The end of the whiskey wars

Sergio Alonso Méndez

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Denmark and Canada reach agreement to end 50-year dispute over Arctic island… (


An example, not only of how wars should be, but how to resolve them, was the Whiskey War between Canada and Denmark over an island dispute. Granted, the island is nothing more than a small rocky surface and its arctic location doesn’t allow for much environment for human life, but even so, it serves as a model now that we’re living through war. in Ukraine.

The Whiskey Wars consisted of a dispute over Hans Island, which is located in the Arctic exactly 18 kilometers from the borders of Canada and Greenland (part of the Kingdom of Denmark), so the two countries felt entitled to it. The war started when Canada landed troops on the island in 1984. Of course, the weather didn’t allow room, so they just planted the Canadian flag and also symbolically planted a bottle of Canadian whiskey. saying, “We’re here.” The Danes reacted by visiting the island and planting their own flag with a bottle of schnapps, or Copenhagen liquor, adding a “Welcome to Denmark” sign.

It was war. Canadians and Danes continued planting bottles and flags. Bullets were never exchanged or other types of weapons were involved. Visitors to the island describe a sea of ​​flags, bottles and signs hinting from side to side. A bad joke said that we now know why Felipe Calderón wanted to be ambassador to Hans Island. Without a doubt, a paradise for whiskey lovers.

Until 2017, Canada and Denmark decided to sit down to negotiate the right of possession of the island. It took five years, but finally they decided that a fault in the center of the island could serve as a reference and a border between the countries. Isn’t that cute? “We will mark the island in the center and half you and half me”. A solution that marriages that are fighting for a divorce or countries at war would already like.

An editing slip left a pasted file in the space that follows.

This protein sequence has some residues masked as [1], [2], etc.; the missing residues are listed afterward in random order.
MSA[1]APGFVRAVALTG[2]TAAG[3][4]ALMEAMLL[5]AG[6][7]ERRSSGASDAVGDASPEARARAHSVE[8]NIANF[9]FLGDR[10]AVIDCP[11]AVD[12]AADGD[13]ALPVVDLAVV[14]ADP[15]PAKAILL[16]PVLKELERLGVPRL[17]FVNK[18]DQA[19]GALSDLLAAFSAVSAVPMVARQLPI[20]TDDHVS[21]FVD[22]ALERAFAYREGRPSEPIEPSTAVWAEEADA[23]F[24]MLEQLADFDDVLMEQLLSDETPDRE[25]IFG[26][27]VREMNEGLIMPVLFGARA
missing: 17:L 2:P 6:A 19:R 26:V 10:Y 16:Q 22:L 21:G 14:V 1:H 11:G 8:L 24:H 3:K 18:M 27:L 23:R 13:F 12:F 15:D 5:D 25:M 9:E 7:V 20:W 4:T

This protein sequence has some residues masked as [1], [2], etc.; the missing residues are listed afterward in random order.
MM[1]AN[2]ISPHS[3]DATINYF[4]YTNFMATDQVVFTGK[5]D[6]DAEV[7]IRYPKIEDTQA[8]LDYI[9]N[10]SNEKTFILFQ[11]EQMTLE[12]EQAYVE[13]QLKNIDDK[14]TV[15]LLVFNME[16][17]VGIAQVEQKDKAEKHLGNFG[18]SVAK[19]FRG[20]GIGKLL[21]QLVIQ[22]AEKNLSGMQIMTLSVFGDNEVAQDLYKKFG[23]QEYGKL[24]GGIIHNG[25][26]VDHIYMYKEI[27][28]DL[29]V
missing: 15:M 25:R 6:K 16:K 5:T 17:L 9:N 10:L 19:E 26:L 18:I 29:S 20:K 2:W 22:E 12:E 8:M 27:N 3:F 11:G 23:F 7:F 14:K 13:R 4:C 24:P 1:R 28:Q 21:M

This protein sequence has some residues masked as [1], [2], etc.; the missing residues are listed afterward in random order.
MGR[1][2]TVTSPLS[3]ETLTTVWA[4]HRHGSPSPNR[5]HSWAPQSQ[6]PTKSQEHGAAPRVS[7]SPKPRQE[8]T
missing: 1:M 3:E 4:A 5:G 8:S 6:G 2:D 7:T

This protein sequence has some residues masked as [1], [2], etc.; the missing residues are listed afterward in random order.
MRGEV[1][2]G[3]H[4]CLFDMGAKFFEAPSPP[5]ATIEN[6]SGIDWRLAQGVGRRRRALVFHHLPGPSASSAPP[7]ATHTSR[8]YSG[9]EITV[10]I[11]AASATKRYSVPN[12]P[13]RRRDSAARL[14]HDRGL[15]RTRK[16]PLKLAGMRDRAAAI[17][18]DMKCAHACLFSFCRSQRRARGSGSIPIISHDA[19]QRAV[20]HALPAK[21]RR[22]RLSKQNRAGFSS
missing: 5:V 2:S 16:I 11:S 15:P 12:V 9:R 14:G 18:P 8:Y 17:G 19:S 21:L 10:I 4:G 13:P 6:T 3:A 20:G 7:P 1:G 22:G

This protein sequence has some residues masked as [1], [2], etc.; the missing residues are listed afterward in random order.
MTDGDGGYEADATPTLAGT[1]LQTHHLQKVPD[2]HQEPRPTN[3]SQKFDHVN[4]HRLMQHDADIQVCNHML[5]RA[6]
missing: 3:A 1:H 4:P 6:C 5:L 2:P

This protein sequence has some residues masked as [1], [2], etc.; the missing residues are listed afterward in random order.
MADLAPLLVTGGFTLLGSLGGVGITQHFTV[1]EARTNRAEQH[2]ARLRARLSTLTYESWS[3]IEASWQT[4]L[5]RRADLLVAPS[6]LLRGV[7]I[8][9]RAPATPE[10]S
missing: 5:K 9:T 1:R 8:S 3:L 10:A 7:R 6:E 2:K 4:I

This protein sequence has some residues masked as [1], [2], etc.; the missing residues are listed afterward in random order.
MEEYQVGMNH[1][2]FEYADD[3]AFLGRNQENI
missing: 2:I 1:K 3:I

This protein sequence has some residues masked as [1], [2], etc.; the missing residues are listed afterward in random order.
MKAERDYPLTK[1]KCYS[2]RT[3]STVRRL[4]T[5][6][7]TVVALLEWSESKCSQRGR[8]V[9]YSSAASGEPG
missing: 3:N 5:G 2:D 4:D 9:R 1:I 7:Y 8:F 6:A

Of course, it cannot always serve as a reference. The war in Ukraine happened because Russia invaded its neighbor and while the war might end if Ukraine gave ground, it doesn’t seem right in principle to give it to the invader. What if Russia had planted vodka in Crimea and Donetsk? And Ukraine responded by planting its own vodka on such territories? Wouldn’t it have been fantastic, with less economic and material losses?

Why aren’t wars like whiskey wars? And are they resolved like this war? Certain. Real things are more complicated, but who stops us from imagining? The Whiskey War! Global example! As of June 14, 2022, the owners of Hans Island are Canada and Denmark in equal shares.

Sergio Alonso Méndez holds a PhD in International Business from the University of Texas

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